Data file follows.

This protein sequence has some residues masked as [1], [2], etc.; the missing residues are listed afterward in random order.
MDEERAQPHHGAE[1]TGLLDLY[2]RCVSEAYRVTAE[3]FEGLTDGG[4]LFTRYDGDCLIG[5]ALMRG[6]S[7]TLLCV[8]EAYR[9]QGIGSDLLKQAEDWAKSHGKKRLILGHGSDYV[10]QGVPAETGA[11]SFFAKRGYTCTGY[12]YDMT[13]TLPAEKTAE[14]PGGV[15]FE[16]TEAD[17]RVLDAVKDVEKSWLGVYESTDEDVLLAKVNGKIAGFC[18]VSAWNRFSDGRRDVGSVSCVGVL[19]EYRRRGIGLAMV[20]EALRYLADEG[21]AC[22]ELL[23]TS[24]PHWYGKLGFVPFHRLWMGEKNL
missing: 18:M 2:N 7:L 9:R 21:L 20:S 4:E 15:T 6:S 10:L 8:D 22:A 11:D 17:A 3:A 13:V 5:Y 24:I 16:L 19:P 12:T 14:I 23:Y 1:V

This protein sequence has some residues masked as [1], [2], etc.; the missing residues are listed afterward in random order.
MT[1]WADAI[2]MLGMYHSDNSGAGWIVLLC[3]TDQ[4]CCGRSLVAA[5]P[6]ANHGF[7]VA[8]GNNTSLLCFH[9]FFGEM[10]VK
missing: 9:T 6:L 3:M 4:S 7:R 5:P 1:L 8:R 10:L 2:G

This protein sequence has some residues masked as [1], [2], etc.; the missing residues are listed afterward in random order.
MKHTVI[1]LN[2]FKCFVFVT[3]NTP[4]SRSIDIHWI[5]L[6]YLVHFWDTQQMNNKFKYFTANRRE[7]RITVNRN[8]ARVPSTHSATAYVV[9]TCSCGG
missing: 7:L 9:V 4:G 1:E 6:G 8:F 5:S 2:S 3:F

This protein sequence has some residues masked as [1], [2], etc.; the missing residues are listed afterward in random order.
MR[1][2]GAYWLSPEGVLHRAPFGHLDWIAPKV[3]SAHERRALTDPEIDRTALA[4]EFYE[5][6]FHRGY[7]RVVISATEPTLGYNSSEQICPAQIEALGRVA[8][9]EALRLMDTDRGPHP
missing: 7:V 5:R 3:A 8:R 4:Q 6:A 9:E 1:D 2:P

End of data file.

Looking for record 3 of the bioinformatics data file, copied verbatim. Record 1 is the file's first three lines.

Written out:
This protein sequence has some residues masked as [1], [2], etc.; the missing residues are listed afterward in random order.
MKHTVI[1]LN[2]FKCFVFVT[3]NTP[4]SRSIDIHWI[5]L[6]YLVHFWDTQQMNNKFKYFTANRRE[7]RITVNRN[8]ARVPSTHSATAYVV[9]TCSCGG
missing: 7:L 9:V 4:G 1:E 6:G 8:F 5:S 2:S 3:F